Calculating the plane using three reference points.

Calculating the plane using three reference points.

Once the orientation of the bed is known, the distance the extruder must move in the Z axis is determined. This process is manual, whereby you must determine the correct position of the nozzle with regard to the upper surface of the bed. This distance may vary according the the existing inclination of the base, and is called Z offset’.

The offset allows to print with the bed inclined.

The offset allows to print with the bed inclined.

Next, once the Z offset’ value has been calculated, a vector is defined based which is defined as:

v=(X offset ,Y offset, 0)

This vector is part of a virtual horizontal plane.

As you now have the Z offset’ value and the inclination defined as Mbase, the next step is to reduce the v vector against the real (inclined) plane to obtain the Z defined in the previous example.

v’=v M base

v’=(X offset’ ,Y offset ‘ ,Z)

The last step in order to calculate the printer’s real offset is:

Z offset =Z offset’ -Z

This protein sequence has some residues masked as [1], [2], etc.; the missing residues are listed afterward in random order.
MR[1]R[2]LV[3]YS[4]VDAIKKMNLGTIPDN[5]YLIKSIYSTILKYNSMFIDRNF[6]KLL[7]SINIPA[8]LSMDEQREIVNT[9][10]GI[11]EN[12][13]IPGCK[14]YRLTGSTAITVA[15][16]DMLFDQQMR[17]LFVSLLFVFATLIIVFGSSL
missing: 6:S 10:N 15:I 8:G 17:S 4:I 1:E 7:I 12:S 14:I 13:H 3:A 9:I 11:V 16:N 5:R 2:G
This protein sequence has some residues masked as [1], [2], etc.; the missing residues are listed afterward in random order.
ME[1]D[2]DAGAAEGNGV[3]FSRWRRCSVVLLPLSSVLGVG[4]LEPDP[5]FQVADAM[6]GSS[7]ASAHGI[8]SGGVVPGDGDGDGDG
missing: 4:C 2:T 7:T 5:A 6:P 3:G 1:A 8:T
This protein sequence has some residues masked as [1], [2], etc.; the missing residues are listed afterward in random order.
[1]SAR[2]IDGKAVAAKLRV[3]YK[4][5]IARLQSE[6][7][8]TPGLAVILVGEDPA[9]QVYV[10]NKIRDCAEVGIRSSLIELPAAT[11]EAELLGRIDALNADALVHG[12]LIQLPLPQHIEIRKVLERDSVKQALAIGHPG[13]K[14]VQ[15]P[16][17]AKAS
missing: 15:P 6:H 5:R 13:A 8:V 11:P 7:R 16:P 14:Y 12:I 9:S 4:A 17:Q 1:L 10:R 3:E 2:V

Z may have a positive or a negative value.

It is important to remember that the value of the offset (Z offset) never depends on the inclination used to perform the measuring process. However, the value established by manually bringing the nozzle to the bed is a fictitious offset value (Z offset’) which depends entirely on the inclination of the bed during the measuring process, and may be smaller or greater than the Z offset.

As such, when the offset is calculated at different inclinations, you will get different Z offset’ values but only one Z offset value.

It can thus be concluded that the offset value is a single value for each printer, as long as the positions of the nozzle do not vary in relation to the sensor, the width of the base or its magnetic material.

We hope that these indications have helped you learn a little more about your 3D printer.